Statistical analysis

All data shown were obtained from at least three experiments.Results were expressed as the mean ± standard error of the mean (SEM). One-way analysis of variance (ANOVA) followed by Tukey’s test was used for analysis of 4 groups with normal distribution; if samples were not normally distributed, data were analyzed by Kruskal–Wallis test (SPSS 19.0 software package). A probability value of 0.05 was considered to be statistically significant.


Liver function and histological analysis

Liver injury was evaluated by serum AST and ALT activities. Compared with the controls, there was significant increase in both enzyme activities in group IA but no significant differences in group I or group A, as shown in Fig 1A and 1B. Liver damage was further confirmed by histological examination (Fig 1C). Control mice livers exhibited no abnormal morphological change. The liver cell of group I mice showed slight edema and few vacuoles. In group A, except for mild edema, the hepatic structures were completely normal. The livers of group IA showed significant lesion, characterized by obvious cell edema, steatosis, karyorrhexis and focal cytolysis necrosis in liver.

Fig 1. Biochemical indicators of liver function in serum and histological changes in the liver.

(a) Serum aspartate aminotransferase (AST) activity, (b) alanine aminotransferase (ALT) activity, and (c) the arrows showed karyorrhexis and cytolysis necrosis in fixed liver tissue sections stained with H&E (magnification 400×). Group C, control; group I, iron 300 mg/kg; group A, ethanol 2 g/kg/day; group IA, iron 300 mg/kg + ethanol 2 g/kg/day. Values are expressed as means±SEM, ##p<0.01, ###p<0.001 vs. groupC; *p<0.05, ***p<0.001 vs. groupIA.

Hepatic iron contents and NADH/NAD+ ratios of different treated mice

Iron is a prooxidative hepatotoxicity factor. In comparison with the controls, liver iron contents were greatly increased in group A and especially in group I. Hepatic iron levels were further promoted in group IA compared with each single group (Fig 2A). Meanwhile, the ratio of NADH/NAD+, reflecting the levels of glycolysis and lipid metabolism, was increased in the liver of different treated groups. The greatest increase of NADH/NAD+ ratio was found in group IA (Fig 2B).

Fig 2. Hepatic iron contents and NADH/NAD+ ratio in different treated mice.

(a) Liver iron contents were determined by atomic absorption spectroscopy. (b) NADH/NAD+ ratios were determined as the total NADH contents divided by total NAD+ levels. Group C, control; group I, iron 300 mg/kg; group A, ethanol 2 g/kg/day; group IA, iron 300 mg/kg + ethanol 2 g/kg/day. Values are expressed as means±SEM, #p<0.05, ##p<0.01, ###p<0.001 vs. groupC; *p<0.05,**p<0.01, ***p<0.001 vs. groupIA.

Oxidative stress in the livers of different treated mice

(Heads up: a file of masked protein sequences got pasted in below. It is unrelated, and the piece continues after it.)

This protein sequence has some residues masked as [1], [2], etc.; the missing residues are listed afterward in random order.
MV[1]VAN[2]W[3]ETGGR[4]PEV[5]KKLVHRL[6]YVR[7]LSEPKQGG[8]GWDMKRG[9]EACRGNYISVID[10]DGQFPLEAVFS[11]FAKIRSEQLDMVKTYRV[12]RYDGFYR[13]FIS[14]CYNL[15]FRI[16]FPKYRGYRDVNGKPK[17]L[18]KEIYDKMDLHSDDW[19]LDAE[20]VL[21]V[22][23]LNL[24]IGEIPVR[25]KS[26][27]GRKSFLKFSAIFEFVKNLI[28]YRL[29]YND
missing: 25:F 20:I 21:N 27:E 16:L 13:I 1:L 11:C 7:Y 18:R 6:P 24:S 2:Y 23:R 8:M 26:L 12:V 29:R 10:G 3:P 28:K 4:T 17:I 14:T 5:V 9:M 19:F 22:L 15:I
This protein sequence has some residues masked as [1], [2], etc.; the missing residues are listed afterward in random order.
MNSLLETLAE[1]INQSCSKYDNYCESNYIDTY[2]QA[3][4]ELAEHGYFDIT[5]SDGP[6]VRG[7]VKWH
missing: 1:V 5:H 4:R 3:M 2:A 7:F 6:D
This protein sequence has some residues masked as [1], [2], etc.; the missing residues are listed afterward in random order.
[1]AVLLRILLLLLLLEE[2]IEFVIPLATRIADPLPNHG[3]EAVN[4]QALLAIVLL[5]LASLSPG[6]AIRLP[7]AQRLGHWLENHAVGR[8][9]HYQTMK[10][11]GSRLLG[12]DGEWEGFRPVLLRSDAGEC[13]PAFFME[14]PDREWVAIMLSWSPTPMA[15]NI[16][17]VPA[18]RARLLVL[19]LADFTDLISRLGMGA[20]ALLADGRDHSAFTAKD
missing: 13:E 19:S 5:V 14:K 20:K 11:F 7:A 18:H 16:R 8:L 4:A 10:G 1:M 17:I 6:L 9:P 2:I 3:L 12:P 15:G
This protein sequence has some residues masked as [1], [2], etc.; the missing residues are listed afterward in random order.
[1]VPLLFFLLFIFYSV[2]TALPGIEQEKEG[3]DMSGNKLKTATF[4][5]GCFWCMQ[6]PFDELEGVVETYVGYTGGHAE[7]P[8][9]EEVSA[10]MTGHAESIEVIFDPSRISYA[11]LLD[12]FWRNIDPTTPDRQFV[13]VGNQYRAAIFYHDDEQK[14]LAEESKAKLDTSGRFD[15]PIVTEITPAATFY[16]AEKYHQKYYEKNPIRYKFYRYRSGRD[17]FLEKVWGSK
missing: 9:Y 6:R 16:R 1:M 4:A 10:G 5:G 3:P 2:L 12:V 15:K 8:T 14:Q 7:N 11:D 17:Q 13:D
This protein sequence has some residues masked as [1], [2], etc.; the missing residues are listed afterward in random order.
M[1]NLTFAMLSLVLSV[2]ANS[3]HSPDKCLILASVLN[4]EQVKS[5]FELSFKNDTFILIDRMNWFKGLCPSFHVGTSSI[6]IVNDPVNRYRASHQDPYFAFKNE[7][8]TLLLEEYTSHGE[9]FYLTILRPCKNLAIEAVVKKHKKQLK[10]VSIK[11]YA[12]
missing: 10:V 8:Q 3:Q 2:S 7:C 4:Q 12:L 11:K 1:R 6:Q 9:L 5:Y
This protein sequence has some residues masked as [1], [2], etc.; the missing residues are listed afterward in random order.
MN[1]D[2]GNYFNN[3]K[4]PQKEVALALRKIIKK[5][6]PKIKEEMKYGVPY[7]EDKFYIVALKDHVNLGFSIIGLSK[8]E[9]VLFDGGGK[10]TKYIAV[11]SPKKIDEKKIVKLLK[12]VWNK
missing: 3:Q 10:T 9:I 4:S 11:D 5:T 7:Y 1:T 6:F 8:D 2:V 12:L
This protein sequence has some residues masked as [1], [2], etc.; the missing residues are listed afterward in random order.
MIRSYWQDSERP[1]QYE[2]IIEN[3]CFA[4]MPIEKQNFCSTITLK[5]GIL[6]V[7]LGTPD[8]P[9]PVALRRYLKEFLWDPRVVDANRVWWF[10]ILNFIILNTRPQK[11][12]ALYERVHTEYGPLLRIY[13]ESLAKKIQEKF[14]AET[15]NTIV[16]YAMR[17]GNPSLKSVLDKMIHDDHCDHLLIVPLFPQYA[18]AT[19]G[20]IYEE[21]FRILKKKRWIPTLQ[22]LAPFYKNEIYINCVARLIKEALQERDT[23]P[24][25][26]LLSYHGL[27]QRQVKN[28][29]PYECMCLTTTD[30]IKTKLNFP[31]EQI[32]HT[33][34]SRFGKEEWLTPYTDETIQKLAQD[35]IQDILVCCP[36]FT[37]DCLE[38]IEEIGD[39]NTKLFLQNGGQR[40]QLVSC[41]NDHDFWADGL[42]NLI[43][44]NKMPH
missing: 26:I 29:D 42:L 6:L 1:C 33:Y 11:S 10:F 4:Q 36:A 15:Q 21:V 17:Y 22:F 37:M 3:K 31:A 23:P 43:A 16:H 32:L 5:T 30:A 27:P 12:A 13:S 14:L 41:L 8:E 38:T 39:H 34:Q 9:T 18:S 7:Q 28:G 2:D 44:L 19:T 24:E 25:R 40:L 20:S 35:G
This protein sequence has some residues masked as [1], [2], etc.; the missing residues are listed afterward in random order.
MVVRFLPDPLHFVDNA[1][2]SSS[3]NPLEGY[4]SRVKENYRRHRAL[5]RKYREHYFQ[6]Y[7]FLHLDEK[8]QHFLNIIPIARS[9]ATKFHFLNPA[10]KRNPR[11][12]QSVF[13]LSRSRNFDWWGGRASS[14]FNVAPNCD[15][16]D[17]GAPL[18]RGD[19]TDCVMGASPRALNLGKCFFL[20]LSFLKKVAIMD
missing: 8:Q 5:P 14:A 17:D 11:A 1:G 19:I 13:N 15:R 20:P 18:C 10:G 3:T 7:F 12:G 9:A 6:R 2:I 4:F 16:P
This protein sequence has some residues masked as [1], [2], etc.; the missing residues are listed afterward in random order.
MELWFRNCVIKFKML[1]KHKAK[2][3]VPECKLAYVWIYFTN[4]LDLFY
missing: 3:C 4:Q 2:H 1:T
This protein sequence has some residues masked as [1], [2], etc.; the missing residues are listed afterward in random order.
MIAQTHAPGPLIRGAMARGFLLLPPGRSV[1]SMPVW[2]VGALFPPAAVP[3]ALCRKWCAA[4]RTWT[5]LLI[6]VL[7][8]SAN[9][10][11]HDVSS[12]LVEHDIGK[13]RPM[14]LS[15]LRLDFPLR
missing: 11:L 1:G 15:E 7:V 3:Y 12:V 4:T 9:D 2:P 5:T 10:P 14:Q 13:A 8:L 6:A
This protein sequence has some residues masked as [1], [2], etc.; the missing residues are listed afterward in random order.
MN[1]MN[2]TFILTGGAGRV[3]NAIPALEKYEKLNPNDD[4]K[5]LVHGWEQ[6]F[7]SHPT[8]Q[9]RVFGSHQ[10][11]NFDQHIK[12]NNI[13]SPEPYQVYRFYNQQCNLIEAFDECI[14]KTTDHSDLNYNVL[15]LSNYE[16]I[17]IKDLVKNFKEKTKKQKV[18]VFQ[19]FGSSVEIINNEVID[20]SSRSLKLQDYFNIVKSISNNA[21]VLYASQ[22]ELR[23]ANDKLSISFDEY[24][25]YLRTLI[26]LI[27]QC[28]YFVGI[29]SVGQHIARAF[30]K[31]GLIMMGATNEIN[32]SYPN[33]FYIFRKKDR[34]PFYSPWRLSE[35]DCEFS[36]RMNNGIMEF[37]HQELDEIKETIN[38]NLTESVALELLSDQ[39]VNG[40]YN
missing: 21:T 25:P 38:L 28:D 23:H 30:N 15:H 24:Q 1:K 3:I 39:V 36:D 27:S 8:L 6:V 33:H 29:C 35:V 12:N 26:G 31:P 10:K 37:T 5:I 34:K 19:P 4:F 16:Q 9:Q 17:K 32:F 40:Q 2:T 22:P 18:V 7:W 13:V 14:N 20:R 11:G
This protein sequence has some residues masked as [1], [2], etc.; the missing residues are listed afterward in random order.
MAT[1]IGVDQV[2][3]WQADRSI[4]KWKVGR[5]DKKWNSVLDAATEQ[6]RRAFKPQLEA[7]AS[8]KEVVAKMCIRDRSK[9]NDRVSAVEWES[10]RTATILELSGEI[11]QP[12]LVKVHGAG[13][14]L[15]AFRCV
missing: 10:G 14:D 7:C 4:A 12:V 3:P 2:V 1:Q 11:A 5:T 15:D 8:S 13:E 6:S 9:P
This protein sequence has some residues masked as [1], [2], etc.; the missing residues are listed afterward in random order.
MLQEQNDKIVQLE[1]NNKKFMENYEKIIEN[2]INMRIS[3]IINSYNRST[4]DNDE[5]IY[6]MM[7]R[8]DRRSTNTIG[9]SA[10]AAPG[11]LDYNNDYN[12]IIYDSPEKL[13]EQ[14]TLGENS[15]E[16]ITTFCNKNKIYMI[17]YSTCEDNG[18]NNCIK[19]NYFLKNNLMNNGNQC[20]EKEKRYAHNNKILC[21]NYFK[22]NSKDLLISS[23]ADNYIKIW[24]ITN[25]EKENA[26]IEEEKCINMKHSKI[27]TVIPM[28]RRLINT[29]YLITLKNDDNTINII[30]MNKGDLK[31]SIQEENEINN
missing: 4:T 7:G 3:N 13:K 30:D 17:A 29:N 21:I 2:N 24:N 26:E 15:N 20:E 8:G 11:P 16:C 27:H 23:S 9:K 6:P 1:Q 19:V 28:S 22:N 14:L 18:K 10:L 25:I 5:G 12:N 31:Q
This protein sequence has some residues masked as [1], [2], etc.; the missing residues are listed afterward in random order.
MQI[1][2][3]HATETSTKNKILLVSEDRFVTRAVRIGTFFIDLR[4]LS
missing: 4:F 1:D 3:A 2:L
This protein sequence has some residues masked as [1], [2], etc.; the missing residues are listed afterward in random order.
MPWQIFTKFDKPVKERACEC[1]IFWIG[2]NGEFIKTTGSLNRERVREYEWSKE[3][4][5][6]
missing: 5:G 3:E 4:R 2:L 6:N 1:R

Oxidative stress results from an imbalance between the generations of oxygen derived radicals and the organism's antioxidant potential. Results of hepatic MDA levels, thiol contents, and antioxidant enzyme activities as well as protein oxidation status were shown in Table 1 and Fig 3. Both group I and group A showed elevated levels of liver MDA and protein carbonyl. Group IA exhibited the most prominent increase in the levels of MDA and protein oxidation. The antioxidant enzyme activity, such as SOD, CAT and GPx were decreased with different degrees regardless of in group I or in group A, and they all showed the most dramatic drops in group IA. One paradoxical result was that the thiol contents increased rather than decreased with the decrease in activity of antioxidant enzymes.

Fig 3. Total oxidative status of hepatic protein in different treated groups.

(a) Protein carbonylation of liver, and (b) the corresponding densitometric analysis. Normal values were set to 100%, with which other values were compared. Group C, control; group I, iron 300 mg/kg; group A, ethanol 2 g/kg/day; group IA, iron 300 mg/kg + ethanol 2 g/kg/day. Values are expressed as means±SEM, obtained from nine mice of each group. All visible bands were quantified. ##p<0.01, ###p<0.001 vs. groupC; **p<0.01 vs. groupIA.

Table 1. Lipid peroxidation, total GSH content and antioxidant enzymes activities in the liver of different groups.

Nitrative stress in the livers of different treated mice

To further study the possible role of nitrative stress in liver lesion, we measured serum NO, hepatic iNOS expression and nitrotyrosine levels in different treated groups. As shown in Fig 4A, there was gradual elevation of iNOS expression in group I, and group IA. However, the serum NO levels were declined sharply in group I and group A, particularly in group IA (Fig 4B). Consistent with the results of iNOS expression, marked increase of total level of protein tyrosine nitration was found in groupI and group A, especially in group IA (Fig 4C, 4D and 4E).